Not a typical science fiction or ecological thriller, Saul Bass's directorial outing, "Phase IV," is a low-key piece of work that is as remarkable for its style as it is anything else. With its closeup cinematography, lack of dialogue, and focus on the real power of nature, the film is a genre oddity. It may not be for everyone, but it is strangely compelling.
Feeling like a combination nature documentary, experimental science fiction film, and 1970s thriller, "Phase IV" is built around the attempts of two scientists to stave off an invasion from ants. The ants are not imbued with radioactive powers or other genre pretensions, they are simply dangerous in their massive, collective amounts.
The standard genre plotting gives…
The odd, dark and otherwordly intelligent sci fi/horror of Phase IV blew me up. I'm just mad it took me this long to finally watch it.
no wonder Paramount saw this movie and freaked the fuck out and took off the extra psychedelic end sequence. this is sci fi that makes most modern sci fi look like Baby's Day Out. Directed by the visual genius Saul Bass, this is a small film that tells a huge and bizarre story of the start of man's evolution into another form of being. and it's all about super intelligent ants. Seriously, there's lots and LOTS of ants in this movie. amazingly filmed close up shots of real ants. ant society. ant funeral. it's incredible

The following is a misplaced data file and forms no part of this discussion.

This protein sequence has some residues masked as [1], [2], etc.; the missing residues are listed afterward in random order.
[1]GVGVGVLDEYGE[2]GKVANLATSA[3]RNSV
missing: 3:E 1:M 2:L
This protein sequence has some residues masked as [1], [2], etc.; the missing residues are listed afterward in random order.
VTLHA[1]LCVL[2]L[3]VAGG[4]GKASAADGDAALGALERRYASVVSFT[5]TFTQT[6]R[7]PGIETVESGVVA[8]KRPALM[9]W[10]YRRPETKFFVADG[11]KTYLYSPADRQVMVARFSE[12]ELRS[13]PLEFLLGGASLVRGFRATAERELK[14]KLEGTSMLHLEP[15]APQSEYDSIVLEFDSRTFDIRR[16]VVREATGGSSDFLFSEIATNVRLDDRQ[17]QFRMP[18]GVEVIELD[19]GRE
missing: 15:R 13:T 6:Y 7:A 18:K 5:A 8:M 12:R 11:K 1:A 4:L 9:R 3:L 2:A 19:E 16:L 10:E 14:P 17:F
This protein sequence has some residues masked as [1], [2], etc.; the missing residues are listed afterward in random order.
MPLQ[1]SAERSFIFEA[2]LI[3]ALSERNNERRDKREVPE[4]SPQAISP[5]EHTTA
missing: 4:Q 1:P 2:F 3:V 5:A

Phase IV is absolutely next level, underrated and ahead of it's time and is now in glorious HD widescreen on Netflix streaming. just after you watch it, watch this original ending. you'll thank me later. youtu.be/beLpsWaUDNk
Style matches content as the film becomes progressively unhuman.
Okay but what if just the alternate ending with all the trippy insane stuff?
Still not sure how to review this thing; Bass' visual eye is impeccable, obviously, and I was reminded of 2001 (I know, the point of comparison for every visually ambitious sci-fi movie) in terms of its near-total lack of interest in its human characters (there's more attention paid to characterization here than in 2001, but it seems half-assed, which is part of the film's appeal, perhaps). Five stars for that alternate ending, which is total gonzo weirdness, half pretentious garbage, half visionary genius, an avant-garde trashterpiece.
Impressive microphotography that pulls off the tricky feat of making ants (real ants) seem menacing as fuck.
Not much in the way of plot here. Very "designed" - especially the alternate ending that Anthology was kind enough to show after the screening.